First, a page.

Having conserved energy through 2200, and looking to maximize his strengths, Athlete X surged to the front with 1k to go. You can see the spike in pace around 6:20 into the race. Athlete X let the pace fall slightly as they ran into the headwind, but then kept the pressure on. By knowing his strength relative to the competition (anaerobic endurance), he felt comfortable lifting his watts above threshold. If he was tapping into his energy stores, then we knew everyone else would as well. Essentially what this does is take the sprinting ability away from other athletes. Now, instead of a 400m race where everyone still has a kick left, it is essentially who has the largest anaerobic capacity. We feel strongly that Athlete X has developed this better than others, therefore this was our tactic.

Average pace last 1k: 4:25/mile

Average cadence last 1k: 185 steps/minute

Average watts last 1k: 400 watts

This was a picture perfect race by Athlete X. He was racing some of the best competition in the state and played to his strengths. Athlete X won the race and is now listed as one of the favorites heading into the rest of the season.

Going Forward with Training Focus

While the race was a huge success for Athlete X, we are still in the build phase of the season. The conditions of the 3200 were unfavorable (20mph winds), but the fastest time in the state is still about 1.8 sec/400 faster. With the focus of building for states, we are now using this race data to help develop our training strategy.

Aerobic Threshold/Above Threshold

Athlete X ran at 388 watts and 181 cadence while sitting in the pack. At states, we expect the pace to be a bit faster. Therefore, we need to develop Athlete X’s ability to hold higher watts and cadences without going anaerobic. 1k and mile intervals for this athlete going forward should be focused around 390-415 watts with a focus of maintaining a cadence of 183 or higher. The more time we develop at this intensity, the better suited Athlete X will be for states. A key to these intervals will be reducing the recovery time so we ensure an aerobic workout.

Anaerobic Endurance/Anaerobic Power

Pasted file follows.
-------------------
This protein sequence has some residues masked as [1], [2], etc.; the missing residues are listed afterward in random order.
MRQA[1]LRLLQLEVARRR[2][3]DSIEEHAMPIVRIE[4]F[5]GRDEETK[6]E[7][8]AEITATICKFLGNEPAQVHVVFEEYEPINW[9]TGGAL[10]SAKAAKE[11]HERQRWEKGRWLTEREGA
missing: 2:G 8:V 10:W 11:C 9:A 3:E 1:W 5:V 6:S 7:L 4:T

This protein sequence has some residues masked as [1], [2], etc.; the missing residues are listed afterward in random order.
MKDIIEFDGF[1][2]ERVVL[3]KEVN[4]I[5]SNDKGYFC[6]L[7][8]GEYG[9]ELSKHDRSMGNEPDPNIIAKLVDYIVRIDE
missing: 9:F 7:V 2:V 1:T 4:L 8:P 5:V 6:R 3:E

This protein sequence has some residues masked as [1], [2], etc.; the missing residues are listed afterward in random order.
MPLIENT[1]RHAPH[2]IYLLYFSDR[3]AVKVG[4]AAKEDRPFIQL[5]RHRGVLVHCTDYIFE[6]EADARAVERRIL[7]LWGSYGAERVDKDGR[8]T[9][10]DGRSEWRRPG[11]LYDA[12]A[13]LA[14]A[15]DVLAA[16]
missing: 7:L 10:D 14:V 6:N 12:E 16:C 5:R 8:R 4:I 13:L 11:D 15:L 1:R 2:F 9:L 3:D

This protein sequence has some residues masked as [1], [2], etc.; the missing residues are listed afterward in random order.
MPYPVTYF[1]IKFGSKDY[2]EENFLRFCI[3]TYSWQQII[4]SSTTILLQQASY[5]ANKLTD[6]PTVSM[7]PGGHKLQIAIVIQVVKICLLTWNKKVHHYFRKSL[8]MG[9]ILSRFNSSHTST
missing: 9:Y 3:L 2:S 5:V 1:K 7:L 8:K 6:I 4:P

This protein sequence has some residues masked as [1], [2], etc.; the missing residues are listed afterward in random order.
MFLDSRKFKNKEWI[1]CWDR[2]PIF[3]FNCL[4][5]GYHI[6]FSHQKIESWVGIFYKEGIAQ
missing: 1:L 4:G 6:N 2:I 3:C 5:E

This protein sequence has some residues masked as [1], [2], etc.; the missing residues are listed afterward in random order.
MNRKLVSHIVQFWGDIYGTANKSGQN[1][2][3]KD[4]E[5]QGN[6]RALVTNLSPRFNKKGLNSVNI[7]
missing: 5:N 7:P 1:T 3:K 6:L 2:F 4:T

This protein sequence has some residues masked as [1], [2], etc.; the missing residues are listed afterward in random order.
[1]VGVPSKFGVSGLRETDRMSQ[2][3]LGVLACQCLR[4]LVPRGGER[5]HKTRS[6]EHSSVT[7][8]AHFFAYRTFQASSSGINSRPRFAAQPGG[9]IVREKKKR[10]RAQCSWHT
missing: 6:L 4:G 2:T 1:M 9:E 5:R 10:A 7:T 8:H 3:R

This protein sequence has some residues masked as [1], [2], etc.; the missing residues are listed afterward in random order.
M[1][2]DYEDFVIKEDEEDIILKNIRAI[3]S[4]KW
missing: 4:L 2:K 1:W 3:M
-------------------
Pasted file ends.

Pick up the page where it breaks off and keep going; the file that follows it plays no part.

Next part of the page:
While Athlete X held 400 watts average for 1k, his last 300 meters were run at an average of 437 watts. Therefore, we would target roughly 415-425 watts for 800 meter repeats, and 435-480 watts for 400 meter repeats. With anaerobic intervals, you need to provide more recovery time. Therefore, these workouts would look like 8×400 @ 450 watts+ with a 400 meter walk recovery between. Ideally the athlete is running these at 190+ cadence.

Specificity and Monitoring
Utilize This Tool to Ensure Specificity

To help ensure specificity of training, we will keep a close eye on pace zone distribution in the training hub. What we are looking for as we get closer to states is to build time at specific intensities. As noted above, we will always keep a close eye on fatigue throughout the process. While this intensity does create plenty of impact for Athlete X, we will maintain his aerobic base through non-load bearing activities (swimming, cycling, etc). By cross-training and incorporating active recovery, we can continue to build in a safe and effective manner.


Every athlete, young or old, should be collecting data. It allows an athlete/coach to identify key areas of strengths and weaknesses. Once you understand where the athletes strengths are, then race tactics should be set up around this. Following key training sessions or races, analysis of the event should happen to identify where items broke down, or where you gapped the competition. Take this new information into the following training sessions and watch as progress continues at a steady rate. Progress only stalls for athletes when they stop making adjustments to their training. If you aren’t monitoring this workload/output, how will you know if you’re making progress or stalling out?

Derek Dalzell
Derek Dalzell

Derek is a member of our Sports Science team, focused on sports performance. He has worked with beginner to elite athletes in the sports of Cycling, Triathlon, Running, and more. Having coached over 20 national champions in multiple disciplines, he has a passion for helping athletes understand the “why” behind the training.